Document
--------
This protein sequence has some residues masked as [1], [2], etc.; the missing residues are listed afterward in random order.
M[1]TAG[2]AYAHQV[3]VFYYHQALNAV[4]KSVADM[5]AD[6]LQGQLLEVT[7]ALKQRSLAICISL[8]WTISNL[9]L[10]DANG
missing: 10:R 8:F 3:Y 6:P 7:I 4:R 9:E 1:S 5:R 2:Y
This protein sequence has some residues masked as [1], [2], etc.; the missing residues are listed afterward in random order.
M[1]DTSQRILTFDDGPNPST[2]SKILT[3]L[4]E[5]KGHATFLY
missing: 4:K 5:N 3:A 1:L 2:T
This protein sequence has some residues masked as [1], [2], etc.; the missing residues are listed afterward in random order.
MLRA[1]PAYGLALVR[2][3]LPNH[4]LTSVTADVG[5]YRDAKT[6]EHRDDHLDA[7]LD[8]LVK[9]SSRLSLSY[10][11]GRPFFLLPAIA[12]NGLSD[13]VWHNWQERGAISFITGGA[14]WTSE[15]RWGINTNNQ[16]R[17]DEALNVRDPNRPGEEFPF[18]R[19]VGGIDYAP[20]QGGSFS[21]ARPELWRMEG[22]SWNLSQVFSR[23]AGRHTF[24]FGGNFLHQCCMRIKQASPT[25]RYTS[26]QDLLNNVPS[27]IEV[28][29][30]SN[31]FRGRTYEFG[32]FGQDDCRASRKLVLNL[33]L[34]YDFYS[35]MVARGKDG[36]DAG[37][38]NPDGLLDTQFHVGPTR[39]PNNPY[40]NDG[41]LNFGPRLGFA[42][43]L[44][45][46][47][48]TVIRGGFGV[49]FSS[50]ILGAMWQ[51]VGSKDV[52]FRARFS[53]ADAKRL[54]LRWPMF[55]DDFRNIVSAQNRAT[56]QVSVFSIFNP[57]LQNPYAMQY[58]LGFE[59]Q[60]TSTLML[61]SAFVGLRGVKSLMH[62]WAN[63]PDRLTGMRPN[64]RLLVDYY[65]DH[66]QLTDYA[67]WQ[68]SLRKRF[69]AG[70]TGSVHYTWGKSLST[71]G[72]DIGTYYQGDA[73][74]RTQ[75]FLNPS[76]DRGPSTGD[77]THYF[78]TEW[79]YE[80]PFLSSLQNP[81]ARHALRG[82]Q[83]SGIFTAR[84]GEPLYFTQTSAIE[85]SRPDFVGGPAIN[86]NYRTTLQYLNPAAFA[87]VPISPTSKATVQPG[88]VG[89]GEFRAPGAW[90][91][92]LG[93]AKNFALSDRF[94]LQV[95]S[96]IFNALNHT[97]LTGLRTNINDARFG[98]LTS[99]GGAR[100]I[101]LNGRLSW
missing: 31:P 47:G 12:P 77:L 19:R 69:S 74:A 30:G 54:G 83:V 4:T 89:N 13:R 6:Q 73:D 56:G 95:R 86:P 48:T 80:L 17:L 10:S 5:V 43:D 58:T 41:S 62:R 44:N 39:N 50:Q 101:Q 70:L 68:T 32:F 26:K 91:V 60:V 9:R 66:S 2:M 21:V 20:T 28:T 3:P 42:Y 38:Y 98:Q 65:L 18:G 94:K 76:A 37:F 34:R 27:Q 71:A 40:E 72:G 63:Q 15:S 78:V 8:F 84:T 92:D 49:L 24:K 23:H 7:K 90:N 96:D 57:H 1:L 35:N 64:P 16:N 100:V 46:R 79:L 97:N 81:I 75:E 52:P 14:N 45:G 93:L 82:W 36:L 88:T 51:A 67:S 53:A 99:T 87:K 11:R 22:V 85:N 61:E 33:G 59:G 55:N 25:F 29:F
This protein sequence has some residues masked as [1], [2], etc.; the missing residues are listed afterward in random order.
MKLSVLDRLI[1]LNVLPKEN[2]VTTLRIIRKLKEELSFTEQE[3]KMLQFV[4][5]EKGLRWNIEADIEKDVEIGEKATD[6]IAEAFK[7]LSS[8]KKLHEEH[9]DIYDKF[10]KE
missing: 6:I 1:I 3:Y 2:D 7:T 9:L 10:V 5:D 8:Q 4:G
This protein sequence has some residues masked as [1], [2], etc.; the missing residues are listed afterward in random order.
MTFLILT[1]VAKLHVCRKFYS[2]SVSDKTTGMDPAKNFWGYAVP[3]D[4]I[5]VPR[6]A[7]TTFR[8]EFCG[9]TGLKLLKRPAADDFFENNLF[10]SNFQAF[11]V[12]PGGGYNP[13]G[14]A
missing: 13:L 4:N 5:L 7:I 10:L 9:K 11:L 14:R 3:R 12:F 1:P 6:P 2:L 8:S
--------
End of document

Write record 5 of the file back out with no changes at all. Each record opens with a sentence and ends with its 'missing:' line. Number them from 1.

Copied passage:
This protein sequence has some residues masked as [1], [2], etc.; the missing residues are listed afterward in random order.
MTFLILT[1]VAKLHVCRKFYS[2]SVSDKTTGMDPAKNFWGYAVP[3]D[4]I[5]VPR[6]A[7]TTFR[8]EFCG[9]TGLKLLKRPAADDFFENNLF[10]SNFQAF[11]V[12]PGGGYNP[13]G[14]A
missing: 13:L 4:N 5:L 7:I 10:L 9:K 11:L 14:R 3:R 12:F 1:P 6:P 2:L 8:S